Separation of phenolic acids from monosaccharides by low-pressure nanofiltration integrated with laccase pre-treatments

Jianquan Luo, Birgitte Zeuner, Sofie Thage Morthensen, Anne S. Meyer, Manuel Pinelo

Research output: Contribution to journalJournal articleResearchpeer-review


Separation of phenolic acids from monosaccharides is required for detoxification of lignocellulosic hydrolysates. For the first time, a low-pressure nanofiltration (NF) process was used to retain phenolic acids (vanillic acid, p-coumaric acid and ferulic acid) and at the same time permeate monosaccharides (xylose, arabinose, glucose). Four commercial NF membranes (NF270, NP030, NTR7450 and NP010) were evaluated at different pH values and with various laccase pre-treatments (for polymerization of phenolic acids). The results showed that with increasing pH, the retentions of phenolic acids by NF increased, reaching 86–88% for NTR7450 and 90–94% for NF270 at pH 9.55. The retentions of monosaccharides kept almost constant (<10%) for NP030, NTR7450 and NP010 membranes at different pH but significantly increased at pH 9.55 for the NF270 membrane due to enhancement of solute interactions. Phenolic acids could be polymerized by laccase and then completely retained by the NF membranes via size exclusion at pH 5.15. The formation of large polymeric products by laccase could alleviate the irreversible fouling in/on a NF membrane and decrease the monosaccharide retention, while the small polymeric products (e.g. dimers and trimers) were mainly responsible for the adsorption fouling. Free laccase treatment was preferred since it was prone to produce large polymeric products while the biocatalytic membrane with immobilized laccase was not suitable as it generated smaller polymers by in-situ product removal. Furthermore, the NF membranes with more charge and higher hydrophilicity were more resistant to the irreversible fouling caused by hydrophobic adsorption of phenolic acids and their polymers. This work not only provides fundamental data for removal of phenolic acids from lignocellulosic hydrolysates, but also opens a new gate for separation of small solutes with similar molecular weight by NF integrated with enzymatic conversion.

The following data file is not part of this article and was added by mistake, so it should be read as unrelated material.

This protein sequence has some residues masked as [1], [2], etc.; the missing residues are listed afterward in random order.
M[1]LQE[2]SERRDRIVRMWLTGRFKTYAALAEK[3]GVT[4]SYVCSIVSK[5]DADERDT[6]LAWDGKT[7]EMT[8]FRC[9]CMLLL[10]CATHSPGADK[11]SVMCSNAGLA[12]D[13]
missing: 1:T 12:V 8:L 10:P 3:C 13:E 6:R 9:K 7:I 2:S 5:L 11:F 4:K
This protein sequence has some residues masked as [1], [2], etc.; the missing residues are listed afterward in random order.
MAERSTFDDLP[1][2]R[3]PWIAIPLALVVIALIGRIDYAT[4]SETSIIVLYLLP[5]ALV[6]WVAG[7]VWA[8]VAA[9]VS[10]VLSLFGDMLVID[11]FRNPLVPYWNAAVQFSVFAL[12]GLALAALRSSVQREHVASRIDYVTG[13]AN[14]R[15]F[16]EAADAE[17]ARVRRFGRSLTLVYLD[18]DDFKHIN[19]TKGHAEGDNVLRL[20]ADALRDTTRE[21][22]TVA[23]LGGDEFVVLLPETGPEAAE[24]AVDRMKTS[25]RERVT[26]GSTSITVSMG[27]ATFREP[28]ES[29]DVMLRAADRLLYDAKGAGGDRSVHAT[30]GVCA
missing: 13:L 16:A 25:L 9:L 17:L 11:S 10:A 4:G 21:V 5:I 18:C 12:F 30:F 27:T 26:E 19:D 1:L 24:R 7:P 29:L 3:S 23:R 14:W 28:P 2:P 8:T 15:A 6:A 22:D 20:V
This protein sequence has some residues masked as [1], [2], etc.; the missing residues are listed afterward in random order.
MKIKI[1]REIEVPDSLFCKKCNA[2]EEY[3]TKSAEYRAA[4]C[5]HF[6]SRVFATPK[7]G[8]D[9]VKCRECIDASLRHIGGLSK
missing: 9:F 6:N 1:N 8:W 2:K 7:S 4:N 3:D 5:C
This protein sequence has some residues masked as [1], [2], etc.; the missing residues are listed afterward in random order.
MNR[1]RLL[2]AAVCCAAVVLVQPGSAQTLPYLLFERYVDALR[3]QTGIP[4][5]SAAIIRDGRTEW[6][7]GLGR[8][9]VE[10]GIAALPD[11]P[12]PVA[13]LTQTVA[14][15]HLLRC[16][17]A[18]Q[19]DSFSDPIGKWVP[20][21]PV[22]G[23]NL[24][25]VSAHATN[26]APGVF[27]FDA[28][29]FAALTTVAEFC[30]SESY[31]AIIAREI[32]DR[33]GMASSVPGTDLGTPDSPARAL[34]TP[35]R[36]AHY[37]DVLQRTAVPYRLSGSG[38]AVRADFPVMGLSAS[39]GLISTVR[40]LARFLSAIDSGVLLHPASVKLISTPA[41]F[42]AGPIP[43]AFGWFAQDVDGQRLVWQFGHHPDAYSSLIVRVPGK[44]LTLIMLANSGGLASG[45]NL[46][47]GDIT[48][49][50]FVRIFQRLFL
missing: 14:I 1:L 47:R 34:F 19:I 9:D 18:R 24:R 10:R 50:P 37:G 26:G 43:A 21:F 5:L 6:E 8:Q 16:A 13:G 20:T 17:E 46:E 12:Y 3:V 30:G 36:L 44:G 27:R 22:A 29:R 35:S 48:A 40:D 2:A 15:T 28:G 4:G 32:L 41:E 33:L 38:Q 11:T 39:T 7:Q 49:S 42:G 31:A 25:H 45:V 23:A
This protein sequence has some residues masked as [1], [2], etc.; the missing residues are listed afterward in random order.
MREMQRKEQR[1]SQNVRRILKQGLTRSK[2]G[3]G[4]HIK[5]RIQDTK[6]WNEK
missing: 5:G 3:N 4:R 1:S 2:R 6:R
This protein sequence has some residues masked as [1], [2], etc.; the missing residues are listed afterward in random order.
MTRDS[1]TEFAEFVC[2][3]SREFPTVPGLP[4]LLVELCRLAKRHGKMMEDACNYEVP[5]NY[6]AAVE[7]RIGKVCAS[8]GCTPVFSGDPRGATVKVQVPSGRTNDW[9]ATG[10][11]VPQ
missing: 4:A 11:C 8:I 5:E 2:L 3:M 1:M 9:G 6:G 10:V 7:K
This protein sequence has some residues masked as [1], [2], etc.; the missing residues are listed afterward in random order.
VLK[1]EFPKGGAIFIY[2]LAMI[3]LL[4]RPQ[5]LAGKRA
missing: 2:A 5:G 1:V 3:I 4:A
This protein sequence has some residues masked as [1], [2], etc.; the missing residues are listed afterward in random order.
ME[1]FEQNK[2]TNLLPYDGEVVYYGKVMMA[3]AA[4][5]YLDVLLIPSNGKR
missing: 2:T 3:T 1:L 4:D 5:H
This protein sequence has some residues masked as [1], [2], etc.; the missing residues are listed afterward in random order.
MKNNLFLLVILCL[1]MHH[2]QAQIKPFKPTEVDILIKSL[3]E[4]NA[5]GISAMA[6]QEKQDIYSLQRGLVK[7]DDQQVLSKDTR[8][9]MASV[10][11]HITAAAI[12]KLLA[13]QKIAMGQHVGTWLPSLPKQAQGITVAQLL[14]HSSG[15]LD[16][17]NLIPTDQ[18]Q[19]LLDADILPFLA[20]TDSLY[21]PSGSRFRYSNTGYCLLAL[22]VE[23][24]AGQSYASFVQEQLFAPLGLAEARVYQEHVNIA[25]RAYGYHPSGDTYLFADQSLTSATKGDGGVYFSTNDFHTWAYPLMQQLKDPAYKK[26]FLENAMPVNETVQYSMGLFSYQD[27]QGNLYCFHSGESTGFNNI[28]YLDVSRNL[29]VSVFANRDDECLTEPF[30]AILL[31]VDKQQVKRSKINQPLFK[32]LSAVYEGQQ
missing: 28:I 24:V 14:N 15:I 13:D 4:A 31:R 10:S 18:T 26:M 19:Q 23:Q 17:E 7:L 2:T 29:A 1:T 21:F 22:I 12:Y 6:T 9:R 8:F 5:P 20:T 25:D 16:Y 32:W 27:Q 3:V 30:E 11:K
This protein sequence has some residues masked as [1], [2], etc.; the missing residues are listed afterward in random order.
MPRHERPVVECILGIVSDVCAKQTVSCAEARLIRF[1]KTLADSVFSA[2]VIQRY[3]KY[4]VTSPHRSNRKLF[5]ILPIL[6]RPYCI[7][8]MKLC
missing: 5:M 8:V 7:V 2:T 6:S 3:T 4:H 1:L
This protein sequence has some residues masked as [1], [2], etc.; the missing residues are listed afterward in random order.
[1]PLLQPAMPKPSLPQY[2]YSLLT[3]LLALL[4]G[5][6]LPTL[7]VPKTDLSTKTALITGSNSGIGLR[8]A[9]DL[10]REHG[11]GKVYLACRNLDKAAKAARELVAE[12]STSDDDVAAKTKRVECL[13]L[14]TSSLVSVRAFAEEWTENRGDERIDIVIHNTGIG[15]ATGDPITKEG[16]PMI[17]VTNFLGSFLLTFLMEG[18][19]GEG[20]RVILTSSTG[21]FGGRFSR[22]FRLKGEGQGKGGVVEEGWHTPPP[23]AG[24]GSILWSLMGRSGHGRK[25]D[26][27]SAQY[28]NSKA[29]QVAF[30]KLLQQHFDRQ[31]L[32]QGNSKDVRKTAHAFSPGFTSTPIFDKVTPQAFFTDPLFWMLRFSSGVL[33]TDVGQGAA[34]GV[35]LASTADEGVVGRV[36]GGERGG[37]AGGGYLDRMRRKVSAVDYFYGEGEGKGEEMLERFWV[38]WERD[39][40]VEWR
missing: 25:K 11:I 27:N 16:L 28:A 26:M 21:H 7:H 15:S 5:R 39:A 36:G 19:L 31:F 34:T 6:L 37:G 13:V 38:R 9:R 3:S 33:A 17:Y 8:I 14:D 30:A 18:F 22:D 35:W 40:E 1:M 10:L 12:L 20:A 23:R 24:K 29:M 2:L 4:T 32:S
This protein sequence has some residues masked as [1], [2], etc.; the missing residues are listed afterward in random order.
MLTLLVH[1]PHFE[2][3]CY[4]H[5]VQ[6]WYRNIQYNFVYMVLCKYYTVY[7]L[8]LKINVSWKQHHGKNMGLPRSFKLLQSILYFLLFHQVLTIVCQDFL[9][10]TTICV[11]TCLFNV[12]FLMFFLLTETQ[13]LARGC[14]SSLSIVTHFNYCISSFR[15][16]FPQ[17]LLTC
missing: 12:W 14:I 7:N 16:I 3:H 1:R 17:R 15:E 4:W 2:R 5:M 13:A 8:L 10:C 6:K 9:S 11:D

Original languageEnglish
JournalJournal of Membrane Science
Pages (from-to)83-91
Publication statusPublished - 2015


  • Biorefinery
  • Detoxification
  • Membrane
  • Monosaccharides
  • Phenolic acids

Fingerprint Dive into the research topics of 'Separation of phenolic acids from monosaccharides by low-pressure nanofiltration integrated with laccase pre-treatments'. Together they form a unique fingerprint.

Cite this